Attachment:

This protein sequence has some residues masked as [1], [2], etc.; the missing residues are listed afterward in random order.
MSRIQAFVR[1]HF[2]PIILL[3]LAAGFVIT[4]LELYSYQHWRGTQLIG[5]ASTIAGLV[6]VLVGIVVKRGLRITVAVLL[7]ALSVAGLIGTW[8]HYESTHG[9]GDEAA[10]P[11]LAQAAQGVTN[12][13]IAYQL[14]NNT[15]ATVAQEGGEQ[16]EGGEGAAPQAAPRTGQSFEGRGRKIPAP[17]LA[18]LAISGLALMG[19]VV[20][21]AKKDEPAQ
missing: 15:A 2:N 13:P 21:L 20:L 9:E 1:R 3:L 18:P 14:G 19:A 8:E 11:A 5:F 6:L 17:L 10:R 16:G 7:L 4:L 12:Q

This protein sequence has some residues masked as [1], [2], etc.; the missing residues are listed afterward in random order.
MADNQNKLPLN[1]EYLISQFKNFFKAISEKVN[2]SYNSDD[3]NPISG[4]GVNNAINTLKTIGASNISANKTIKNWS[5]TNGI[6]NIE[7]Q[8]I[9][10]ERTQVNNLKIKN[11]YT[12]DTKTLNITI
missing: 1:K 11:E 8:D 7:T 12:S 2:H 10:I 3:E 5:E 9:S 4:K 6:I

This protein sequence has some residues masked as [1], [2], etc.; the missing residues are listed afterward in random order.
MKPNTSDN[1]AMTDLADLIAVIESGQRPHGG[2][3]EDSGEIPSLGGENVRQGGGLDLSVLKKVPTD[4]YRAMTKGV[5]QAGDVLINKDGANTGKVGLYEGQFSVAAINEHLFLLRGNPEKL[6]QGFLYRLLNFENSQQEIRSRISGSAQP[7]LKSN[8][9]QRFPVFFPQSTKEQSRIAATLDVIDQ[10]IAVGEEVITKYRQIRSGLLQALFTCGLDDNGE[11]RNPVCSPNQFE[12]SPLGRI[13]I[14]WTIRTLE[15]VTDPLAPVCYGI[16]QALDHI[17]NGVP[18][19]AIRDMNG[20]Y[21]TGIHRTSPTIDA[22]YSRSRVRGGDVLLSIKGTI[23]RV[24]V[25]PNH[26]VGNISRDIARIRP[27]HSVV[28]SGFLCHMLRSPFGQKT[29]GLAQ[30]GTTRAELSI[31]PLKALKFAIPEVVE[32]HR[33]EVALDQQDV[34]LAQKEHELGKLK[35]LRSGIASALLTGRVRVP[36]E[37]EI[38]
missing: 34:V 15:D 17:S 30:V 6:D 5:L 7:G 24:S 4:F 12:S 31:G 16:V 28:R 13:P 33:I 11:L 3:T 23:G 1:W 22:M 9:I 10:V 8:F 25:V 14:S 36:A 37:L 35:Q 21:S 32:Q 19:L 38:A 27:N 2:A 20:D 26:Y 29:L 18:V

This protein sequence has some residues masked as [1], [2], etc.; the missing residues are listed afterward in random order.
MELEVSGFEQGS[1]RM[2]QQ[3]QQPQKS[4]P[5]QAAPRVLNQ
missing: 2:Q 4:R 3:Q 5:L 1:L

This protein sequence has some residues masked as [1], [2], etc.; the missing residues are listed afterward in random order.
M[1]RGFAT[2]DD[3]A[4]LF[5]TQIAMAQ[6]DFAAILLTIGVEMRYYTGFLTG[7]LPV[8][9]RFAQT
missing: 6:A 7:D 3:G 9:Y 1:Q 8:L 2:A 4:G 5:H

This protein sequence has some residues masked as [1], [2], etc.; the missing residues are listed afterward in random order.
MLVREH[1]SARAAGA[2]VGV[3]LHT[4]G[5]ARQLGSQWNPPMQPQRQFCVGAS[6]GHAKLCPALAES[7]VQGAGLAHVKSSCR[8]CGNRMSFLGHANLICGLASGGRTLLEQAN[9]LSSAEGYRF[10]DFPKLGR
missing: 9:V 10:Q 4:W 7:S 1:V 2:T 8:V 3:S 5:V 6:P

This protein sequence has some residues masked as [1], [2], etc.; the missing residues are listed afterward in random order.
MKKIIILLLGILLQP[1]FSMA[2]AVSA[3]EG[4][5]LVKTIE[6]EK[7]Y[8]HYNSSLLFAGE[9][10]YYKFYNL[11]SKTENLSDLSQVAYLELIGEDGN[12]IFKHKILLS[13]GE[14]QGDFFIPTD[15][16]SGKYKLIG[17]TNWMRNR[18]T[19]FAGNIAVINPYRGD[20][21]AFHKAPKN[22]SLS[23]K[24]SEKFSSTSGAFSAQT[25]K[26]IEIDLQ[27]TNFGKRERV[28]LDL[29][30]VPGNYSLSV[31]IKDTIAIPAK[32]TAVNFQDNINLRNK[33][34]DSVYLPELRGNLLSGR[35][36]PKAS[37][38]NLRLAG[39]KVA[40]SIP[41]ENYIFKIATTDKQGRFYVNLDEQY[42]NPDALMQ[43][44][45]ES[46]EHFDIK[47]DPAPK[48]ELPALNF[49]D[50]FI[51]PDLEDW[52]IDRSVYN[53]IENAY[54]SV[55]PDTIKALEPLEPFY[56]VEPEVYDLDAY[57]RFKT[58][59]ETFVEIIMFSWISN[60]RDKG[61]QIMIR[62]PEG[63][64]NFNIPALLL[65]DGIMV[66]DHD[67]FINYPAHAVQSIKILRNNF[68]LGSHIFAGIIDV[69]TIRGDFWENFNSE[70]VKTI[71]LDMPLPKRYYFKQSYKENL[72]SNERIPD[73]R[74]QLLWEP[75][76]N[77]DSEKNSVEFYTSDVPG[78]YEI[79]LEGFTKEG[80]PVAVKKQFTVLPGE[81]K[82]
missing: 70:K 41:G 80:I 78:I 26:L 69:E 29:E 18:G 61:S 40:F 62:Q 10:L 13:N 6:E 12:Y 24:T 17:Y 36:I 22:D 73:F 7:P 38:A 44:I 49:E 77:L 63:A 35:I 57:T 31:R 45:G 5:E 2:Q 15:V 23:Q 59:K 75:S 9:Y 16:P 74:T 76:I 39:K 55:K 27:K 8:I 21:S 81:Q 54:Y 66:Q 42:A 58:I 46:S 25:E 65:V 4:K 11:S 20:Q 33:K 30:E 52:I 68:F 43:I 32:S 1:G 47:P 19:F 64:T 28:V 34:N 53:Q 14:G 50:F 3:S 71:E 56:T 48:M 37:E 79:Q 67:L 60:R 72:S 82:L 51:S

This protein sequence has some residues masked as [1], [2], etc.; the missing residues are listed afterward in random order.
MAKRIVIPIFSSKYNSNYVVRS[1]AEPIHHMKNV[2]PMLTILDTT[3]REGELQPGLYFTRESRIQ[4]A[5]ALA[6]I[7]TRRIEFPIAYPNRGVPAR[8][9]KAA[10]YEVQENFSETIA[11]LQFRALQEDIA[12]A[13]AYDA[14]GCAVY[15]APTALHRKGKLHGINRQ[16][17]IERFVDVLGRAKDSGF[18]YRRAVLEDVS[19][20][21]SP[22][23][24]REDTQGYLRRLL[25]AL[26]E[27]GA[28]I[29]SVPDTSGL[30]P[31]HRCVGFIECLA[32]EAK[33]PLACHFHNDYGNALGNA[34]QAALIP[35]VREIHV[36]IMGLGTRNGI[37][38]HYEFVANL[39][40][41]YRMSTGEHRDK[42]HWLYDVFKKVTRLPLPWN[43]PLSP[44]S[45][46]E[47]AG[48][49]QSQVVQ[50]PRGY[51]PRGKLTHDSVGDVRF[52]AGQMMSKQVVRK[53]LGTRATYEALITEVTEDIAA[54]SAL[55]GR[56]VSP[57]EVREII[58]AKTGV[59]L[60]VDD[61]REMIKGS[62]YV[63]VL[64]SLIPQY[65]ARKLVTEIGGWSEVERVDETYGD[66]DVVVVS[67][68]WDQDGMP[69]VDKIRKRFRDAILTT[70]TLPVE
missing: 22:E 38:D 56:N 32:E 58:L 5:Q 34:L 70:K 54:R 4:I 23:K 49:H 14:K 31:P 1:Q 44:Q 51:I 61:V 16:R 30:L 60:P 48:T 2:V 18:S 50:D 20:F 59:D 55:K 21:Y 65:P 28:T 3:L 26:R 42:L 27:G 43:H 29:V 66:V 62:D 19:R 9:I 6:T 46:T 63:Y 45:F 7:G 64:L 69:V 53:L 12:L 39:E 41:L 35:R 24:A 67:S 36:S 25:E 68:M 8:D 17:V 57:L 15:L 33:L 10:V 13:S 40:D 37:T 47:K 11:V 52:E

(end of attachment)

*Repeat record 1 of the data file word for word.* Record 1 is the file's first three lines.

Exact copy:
This protein sequence has some residues masked as [1], [2], etc.; the missing residues are listed afterward in random order.
MSRIQAFVR[1]HF[2]PIILL[3]LAAGFVIT[4]LELYSYQHWRGTQLIG[5]ASTIAGLV[6]VLVGIVVKRGLRITVAVLL[7]ALSVAGLIGTW[8]HYESTHG[9]GDEAA[10]P[11]LAQAAQGVTN[12][13]IAYQL[14]NNT[15]ATVAQEGGEQ[16]EGGEGAAPQAAPRTGQSFEGRGRKIPAP[17]LA[18]LAISGLALMG[19]VV[20][21]AKKDEPAQ
missing: 15:A 2:N 13:P 21:L 20:L 9:E 1:R 3:L 18:P 14:G 19:A 8:E 11:A 5:F 6:L 17:L 10:R 16:G 7:L 4:L 12:Q